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progressing problems(dizziness now low grade headache)
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progressing problems(dizziness now low grade headache)

For about 3 years now I have been having a problem that has been getting worse.
It started with these sudden onset of a sensation that I was going to pass out, it would last a few second and go away, but I would get sweaty after and feel run down after. I had EKG, CT, holter test, exercise stress test. I've cut down on caffine, tried to increase sleep.
For lately this has progressed from an everyonce and a while sensation to one where I have a mild headache that moves around my head, dizziness, and sensations of me feeling like my head is going to drop to the ground. It happens at rest, watching movies, to times where I am walking about. I notice no changes in my heart rate, and sometimes I get sweaty. I also have noticed some changes in my visions where things will become fuzzy and I can see a person i'm focusing on but everything around them is very fuzzy.
I had a MRI in december when things where on and off. should I request another MRI since the issues are constant now. My dec one as clear, I also have had thyroid test and alot of blood and urine tests.
I do no drugs, drink one or two beers a week.

Any advise would be greatly appreciated. MY doctor is talking antidepressants but I don;t think it's anxiety or depression.
Thoughts Help!!
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Thanks for using the forum. I am happy to address your questions, and my answer will be based on the information you provided here. Please make sure you recognize that this forum is for educational purposes only, and it does not substitute for a formal office visit with your doctor.

Without the ability to examine you and obtain a history, I can not tell you what the exact cause of your symptoms is. However I will try to provide you with some useful information.

It sounds like you have many symptoms but a prominent one sounds to be like light-headedness/whooziness, or pre-syncope. Based on the description you provide, the more common causes are cardiovascular (arrhythmias, which should have been picked up by Holter though sometimes it may not have been) or vasovagal, which is an exaggeration of normal blood vessel and heart rate reflexes that normally occurs, this is a benign condition.

It sounds like your symptoms can occur at rest, and are not related to changes in posture. Therefore a less likely of a cause but still a possibility is a problem in the autonomic nervous system, the part of the nervous system that controls blood pressure, heart rate, and other functions. It is not located in one specific part of the brain or other body part but is rather made up of several different components: a region in the brainstem, certain receptors located on blood vessels and in the heart, and small nerves in our skin, among other areas. Dysfunction of the autonomic nervous system due to whatever cause can lead to a variety of symptoms including but not limited to orthostasis (which means symptoms or signs resulting from assuming an upright posture), light-headedness with drops in blood pressure when sitting up or standing up (this is an example of orthostasis), syncope (passing out), constipation, diarrhea, sweating abnormalities etc. If there is a problem in the small nerve fibers, what is medically termed a small fiber neuropathy, in addition to these symptoms, burning/tingling in the feet and hands or mild sensory loss may also occur. Normally, there are specific blood pressure and heart rate responses that an individual mounts in response to changes in posture. Often, these include a small drop in blood pressure and an increase in heart rate when one assumes a standing posture. In individuals with a problem somewhere within the autonomic nervous system, these responses are abnormal. Diagnosis of autonomic dysfunction includes a tilt table test and tests for peripheral neuropathy.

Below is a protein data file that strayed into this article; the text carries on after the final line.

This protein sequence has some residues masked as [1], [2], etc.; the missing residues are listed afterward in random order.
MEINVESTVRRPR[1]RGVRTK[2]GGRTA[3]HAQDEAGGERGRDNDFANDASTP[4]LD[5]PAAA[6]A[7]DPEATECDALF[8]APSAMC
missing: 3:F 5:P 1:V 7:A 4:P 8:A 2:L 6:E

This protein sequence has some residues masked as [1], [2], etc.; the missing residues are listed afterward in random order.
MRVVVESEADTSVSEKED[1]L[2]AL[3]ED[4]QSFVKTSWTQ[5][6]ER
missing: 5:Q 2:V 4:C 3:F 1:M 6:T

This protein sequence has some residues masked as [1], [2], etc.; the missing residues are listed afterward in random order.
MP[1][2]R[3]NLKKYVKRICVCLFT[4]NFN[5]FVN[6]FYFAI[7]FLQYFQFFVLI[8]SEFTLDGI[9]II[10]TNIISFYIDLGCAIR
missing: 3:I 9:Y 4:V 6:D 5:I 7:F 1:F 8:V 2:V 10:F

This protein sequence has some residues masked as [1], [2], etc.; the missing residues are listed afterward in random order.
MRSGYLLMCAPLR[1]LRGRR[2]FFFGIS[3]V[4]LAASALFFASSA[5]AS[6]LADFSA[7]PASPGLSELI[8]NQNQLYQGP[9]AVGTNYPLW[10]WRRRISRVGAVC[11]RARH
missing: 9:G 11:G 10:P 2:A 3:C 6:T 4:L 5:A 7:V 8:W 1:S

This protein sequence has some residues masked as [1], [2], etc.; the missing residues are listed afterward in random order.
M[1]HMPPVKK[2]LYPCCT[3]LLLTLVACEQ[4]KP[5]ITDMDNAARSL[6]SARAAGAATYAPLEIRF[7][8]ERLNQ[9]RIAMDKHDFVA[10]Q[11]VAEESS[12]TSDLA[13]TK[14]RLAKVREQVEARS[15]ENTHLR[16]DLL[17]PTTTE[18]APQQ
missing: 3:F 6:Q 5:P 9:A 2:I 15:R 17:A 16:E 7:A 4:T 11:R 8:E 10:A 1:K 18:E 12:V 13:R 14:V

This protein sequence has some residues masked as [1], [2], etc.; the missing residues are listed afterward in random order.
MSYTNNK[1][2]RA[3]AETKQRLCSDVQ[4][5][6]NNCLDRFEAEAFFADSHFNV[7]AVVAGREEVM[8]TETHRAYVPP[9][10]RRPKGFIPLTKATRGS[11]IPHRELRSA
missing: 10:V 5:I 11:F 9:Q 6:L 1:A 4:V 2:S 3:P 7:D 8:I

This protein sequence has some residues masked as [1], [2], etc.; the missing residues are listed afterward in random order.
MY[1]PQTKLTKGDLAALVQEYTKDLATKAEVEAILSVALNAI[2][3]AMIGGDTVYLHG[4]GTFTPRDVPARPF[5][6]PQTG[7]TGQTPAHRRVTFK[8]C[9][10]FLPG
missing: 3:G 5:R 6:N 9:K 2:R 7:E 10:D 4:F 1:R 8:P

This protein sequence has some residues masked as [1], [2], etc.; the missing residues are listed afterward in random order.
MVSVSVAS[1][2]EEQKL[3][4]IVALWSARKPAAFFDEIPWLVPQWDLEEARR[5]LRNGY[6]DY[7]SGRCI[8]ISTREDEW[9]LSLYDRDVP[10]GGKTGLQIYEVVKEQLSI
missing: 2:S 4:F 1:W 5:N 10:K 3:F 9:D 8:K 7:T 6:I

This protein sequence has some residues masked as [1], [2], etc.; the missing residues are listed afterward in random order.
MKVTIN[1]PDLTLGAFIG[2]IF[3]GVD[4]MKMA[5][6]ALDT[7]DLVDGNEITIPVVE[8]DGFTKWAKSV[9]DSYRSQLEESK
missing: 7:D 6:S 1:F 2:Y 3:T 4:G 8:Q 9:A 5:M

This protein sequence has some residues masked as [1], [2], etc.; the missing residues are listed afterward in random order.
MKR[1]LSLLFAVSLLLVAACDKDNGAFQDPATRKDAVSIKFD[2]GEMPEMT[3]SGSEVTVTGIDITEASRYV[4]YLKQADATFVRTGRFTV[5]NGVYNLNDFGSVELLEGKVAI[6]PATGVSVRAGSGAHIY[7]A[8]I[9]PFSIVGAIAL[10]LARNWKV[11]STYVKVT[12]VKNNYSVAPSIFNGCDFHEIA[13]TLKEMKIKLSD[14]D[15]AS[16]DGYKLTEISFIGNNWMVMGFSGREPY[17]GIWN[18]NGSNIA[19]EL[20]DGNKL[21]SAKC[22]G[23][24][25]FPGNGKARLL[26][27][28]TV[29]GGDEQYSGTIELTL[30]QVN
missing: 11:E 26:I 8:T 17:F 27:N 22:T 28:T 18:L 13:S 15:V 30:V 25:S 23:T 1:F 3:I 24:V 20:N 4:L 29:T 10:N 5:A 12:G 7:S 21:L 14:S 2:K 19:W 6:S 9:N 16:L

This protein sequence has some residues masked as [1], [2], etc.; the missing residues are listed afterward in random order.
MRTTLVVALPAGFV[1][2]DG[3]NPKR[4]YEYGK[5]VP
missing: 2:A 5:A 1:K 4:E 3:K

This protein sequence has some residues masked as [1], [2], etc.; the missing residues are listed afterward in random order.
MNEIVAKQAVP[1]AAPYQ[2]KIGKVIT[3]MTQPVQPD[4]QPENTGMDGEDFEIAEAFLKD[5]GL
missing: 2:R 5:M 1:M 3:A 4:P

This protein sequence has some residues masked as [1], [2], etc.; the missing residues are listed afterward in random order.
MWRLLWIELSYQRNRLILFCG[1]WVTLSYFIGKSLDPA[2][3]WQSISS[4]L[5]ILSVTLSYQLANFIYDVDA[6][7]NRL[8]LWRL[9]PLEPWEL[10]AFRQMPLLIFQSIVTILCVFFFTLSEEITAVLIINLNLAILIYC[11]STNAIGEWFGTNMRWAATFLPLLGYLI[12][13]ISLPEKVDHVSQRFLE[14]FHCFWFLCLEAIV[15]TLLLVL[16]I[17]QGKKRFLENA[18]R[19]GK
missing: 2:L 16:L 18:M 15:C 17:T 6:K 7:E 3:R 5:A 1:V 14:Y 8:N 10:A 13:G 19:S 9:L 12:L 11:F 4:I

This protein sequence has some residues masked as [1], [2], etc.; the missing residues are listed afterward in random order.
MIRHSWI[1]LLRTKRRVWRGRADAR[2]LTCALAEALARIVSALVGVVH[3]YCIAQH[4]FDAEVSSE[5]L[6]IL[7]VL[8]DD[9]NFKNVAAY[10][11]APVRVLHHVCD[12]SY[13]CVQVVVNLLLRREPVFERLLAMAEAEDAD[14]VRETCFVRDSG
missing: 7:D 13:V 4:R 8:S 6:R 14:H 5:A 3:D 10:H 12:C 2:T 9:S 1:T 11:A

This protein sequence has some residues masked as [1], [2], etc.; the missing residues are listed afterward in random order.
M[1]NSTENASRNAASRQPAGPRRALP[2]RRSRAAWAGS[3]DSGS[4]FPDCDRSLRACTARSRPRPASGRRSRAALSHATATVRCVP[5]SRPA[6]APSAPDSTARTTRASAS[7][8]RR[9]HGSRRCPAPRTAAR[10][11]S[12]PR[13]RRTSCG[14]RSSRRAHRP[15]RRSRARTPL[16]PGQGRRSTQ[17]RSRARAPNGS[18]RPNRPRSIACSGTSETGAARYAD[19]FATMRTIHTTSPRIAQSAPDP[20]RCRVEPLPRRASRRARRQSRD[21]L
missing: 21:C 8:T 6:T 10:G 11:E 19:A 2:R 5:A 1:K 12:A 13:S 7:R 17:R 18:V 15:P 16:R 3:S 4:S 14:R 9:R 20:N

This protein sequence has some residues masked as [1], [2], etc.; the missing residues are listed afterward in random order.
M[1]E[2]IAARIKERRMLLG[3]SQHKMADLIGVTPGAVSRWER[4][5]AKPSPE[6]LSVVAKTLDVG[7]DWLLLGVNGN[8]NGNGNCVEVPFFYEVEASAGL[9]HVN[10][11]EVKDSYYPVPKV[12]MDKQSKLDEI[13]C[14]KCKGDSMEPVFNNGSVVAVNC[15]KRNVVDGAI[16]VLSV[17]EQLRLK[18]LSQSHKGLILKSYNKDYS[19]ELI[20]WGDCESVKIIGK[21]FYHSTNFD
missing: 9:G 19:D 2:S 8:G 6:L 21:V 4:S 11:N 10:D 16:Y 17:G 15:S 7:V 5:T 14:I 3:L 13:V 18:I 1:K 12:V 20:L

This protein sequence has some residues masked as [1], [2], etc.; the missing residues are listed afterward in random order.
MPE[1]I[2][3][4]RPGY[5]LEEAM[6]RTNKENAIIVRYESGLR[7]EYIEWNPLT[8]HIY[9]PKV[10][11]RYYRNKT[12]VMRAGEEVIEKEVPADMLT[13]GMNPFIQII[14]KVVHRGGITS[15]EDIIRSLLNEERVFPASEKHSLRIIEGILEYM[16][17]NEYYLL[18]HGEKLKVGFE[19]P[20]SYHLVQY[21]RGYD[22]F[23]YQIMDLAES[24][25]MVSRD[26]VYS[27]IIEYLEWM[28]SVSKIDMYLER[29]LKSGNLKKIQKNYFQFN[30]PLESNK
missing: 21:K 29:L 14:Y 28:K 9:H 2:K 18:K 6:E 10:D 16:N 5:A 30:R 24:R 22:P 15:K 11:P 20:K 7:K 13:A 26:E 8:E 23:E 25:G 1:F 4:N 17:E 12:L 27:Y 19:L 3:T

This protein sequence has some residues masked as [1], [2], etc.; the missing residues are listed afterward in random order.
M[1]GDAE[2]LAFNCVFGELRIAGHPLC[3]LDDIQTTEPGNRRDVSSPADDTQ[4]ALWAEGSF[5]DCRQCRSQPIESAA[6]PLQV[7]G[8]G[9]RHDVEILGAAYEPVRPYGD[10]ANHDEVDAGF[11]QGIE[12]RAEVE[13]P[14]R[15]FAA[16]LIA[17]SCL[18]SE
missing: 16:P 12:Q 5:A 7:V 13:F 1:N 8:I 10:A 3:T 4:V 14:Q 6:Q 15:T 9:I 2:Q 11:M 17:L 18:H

If you have a history of migraine headaches, the mild headaches you get associated with dizziness could be a variant of migraine called basilar migraine, the treatment is different from that used to treat other migraine types; the treatment in this case is a type of medication called calcium channel blocker, such as verapamil, which is actually used to treat blood pressure but works in type of basilar migraine as well.

Another MRI of the brain is likely unnecessary if there are no new neurologic symptoms even if there is symptoms worsening in frequency and intensity, but you should discuss this with your physicians.

Continued followup with your primary doctor and cardiologist is recommended, with possibly evaluation by a tilt table test if this has not yet been done. Based on the results of that, further neurologic evaluation may be warranted.

Thank you for this opportunity to answer your questions, I hope you find the information I have provided useful, good luck.
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